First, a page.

Where to draw the line on liberty? Refugee Protests in the time of Coronavirus

Margarite Clarey in conversation with Jonathan Sri

With his colourful beanie, laptop and relaxed stride, you could be forgiven for mistaking 32-year-old Jonathan Sri for a student activist.

Elected Councillor for central Brisbane’s Gabba Ward in 2016, the former musician and beat poet has stood firm in the face of slander, arrest and court orders tied to his participation in protests over Australia’s indefinite detention of refugees and asylum seekers.

Since June, Sri has been a regular at a blockade at Kangaroo Point Hotel in his electorate where 120 refugee and asylum seeker men have been detained for up to 18 months.

Most of the men have been in detention on Nauru and Manus since 2013, having arrived by boat in the wake of Kevin Rudd’s infamous PNG solution. Brought to Australia for medical treatment, they caught public attention in April after hanging banners over their balconies demanding they be released for their safety after a guard tested positive for COVID-19.

Refugee advocates responded by setting up the 24-hour blockade around the hotel to stop the men being transferred to higher security facilities out of public sight.

Sri has been there most days since, before and after work.

I spoke to him as the protesters were gearing up for a morning sit-in on Brisbane’s Story Bridge and the planners were weighing up the risks should the action, now postponed for Saturday 15 August, go ahead. 

Q. The authorities in Queensland have cited COVID-19 risks and arrests should the Story Bridge refugee solidarity sit-in go ahead. What’s your take on the situation?

In general, we have seen a consistent pattern where police and government officials use COVID as an excuse to suppress peaceful protest even as they allow other forms of large gatherings.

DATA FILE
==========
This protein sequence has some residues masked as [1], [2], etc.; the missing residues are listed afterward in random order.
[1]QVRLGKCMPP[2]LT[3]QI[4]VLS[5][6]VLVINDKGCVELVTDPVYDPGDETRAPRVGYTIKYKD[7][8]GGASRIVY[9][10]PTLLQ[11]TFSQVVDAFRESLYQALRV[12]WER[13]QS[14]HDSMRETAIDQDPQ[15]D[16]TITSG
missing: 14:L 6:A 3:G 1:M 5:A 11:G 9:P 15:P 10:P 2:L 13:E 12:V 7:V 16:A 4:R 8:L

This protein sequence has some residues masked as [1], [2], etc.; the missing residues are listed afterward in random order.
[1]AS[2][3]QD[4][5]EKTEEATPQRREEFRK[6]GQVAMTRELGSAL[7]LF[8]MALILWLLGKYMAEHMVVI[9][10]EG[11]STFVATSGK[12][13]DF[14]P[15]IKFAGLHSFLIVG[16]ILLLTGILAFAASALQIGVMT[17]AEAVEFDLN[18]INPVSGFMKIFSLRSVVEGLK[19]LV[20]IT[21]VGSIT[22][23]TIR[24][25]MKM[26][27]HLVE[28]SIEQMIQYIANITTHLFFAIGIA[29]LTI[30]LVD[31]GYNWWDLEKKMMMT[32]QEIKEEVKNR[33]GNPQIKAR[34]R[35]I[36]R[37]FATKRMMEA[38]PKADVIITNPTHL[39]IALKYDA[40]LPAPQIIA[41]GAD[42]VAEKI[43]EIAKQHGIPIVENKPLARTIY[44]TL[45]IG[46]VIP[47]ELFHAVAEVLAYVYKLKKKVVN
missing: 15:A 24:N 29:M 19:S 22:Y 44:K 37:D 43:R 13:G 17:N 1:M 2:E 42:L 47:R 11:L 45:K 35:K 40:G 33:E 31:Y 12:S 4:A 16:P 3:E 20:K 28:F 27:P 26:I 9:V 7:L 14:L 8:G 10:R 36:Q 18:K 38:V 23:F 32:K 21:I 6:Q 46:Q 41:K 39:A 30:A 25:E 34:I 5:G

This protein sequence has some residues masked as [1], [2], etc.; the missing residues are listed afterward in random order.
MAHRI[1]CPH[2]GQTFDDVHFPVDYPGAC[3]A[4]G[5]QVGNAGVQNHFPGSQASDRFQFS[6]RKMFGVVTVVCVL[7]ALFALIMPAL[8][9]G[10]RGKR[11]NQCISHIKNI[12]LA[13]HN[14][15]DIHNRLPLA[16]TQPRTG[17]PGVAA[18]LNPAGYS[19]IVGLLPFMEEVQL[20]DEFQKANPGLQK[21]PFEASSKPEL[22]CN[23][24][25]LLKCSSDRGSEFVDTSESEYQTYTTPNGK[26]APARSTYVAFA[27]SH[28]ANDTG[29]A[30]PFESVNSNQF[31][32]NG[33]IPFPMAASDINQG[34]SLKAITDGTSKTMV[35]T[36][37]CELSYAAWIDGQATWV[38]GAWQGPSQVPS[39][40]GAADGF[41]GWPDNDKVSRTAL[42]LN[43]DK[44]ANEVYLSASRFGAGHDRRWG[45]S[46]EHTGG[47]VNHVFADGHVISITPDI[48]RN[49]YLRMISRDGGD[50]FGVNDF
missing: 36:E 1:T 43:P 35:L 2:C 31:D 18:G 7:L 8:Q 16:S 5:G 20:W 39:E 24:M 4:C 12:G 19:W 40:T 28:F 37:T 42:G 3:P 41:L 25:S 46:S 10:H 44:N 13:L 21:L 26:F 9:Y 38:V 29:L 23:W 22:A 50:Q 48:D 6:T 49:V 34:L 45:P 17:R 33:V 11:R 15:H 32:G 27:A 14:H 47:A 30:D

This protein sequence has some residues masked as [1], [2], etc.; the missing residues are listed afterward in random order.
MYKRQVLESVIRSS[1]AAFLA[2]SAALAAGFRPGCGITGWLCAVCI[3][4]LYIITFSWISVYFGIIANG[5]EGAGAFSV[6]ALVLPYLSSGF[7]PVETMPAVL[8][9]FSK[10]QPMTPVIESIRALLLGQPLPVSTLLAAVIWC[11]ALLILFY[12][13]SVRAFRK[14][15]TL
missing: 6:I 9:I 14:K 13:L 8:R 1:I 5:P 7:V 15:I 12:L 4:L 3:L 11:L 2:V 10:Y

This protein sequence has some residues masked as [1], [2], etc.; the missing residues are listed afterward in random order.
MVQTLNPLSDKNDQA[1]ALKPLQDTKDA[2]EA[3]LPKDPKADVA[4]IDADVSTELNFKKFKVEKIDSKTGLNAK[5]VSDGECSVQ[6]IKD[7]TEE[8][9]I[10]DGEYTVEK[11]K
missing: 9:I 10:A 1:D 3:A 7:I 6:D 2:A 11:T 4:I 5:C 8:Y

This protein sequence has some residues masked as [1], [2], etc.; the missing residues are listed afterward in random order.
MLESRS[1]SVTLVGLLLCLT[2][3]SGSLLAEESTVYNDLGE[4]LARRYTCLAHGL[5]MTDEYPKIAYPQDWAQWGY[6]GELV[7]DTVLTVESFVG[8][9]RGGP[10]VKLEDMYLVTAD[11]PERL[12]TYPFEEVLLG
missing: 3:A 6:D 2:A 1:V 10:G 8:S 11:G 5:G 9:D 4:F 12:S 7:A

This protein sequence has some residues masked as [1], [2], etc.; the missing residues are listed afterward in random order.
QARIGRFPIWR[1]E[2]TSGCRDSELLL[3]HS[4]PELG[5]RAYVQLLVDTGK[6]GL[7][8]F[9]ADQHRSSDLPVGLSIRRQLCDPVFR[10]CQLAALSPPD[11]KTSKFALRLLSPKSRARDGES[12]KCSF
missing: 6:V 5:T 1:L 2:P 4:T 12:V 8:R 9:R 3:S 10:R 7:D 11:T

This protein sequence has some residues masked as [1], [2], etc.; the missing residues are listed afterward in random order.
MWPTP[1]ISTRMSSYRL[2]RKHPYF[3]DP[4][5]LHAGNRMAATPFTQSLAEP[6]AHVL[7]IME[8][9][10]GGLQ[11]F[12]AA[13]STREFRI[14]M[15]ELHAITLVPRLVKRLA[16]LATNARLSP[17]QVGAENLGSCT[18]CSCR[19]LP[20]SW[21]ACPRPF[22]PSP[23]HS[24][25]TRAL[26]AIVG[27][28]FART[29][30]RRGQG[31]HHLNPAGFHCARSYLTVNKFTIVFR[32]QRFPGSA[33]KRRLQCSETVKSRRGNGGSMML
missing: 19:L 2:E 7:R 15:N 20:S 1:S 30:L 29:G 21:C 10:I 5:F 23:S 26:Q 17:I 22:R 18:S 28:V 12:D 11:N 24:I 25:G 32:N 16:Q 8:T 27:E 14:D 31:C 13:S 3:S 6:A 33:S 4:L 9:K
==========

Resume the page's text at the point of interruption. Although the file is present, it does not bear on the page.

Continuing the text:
In Queensland, schools are open, restaurants and pubs are open and shopping malls are crowded. They are allowing up to 10,000 people at the Gabba stadium. In that context, the suggestion that peaceful protests that are widely spaced and in an open area are too high health risk seems really hypocritical and inconsistent to me.

I think really what is going on here is that protests are politically inconvenient, particularly when they block a major arterial road and the government knows that it can’t lawfully stop the protest on that basis, so is looking for another excuse.

“It’s not enough to tell people to simply write a letter to their Federal MP. Our state politicians need to be taking direct responsibility for the fact that human rights abuses are occurring in their city and in their state.”

Q. Do you think people are afraid to join the sit-in?

At the moment the Queensland police definitely seem like they are looking for excuses to crack heads, so to speak. I think some people are nervous about the police response and others are questioning what forms of action are most likely to shift public opinion at the moment.

There have definitely been debates about whether protests in COVID actually turn people against the movement, personally I don’t think they do. They serve a broader purpose of bringing more attention to the issue. I think it’s possible to conduct protests safely even in these sorts of circumstances. The goal is ultimately to remind people what is going on in these detention centres and so I think protests are going to continue over the coming weeks.

Q. I notice that there is a younger crowd here at the blockade tonight, is there a certain demographic coming out in support of the refugees?

I think that young people are doing more of the overnight shifts and some of the hard-nosed activism, but there are people as old as 85 on the blockade; there are people with kids coming through; it’s a really diverse movement and I think that is one of the successes and the reason it’s still flourishing.

Q. You, yourself, are here every time I come to the blockade. How often are you here?

I’m not here anywhere near as often as a lot of the other volunteers and organizers. I often stop by on my way in in the morning, or on my way home in the evening. I try and get along to some of the meetings and events and try to do a shift when I can, but I’m still working a very busy full-time job and so I don’t actually spend as much time here as the media probably thinks I do.

Q.  Can you comment on the push back by the Queensland Premier, State Opposition and Mayor in their public messaging around the refugee blockade and protests?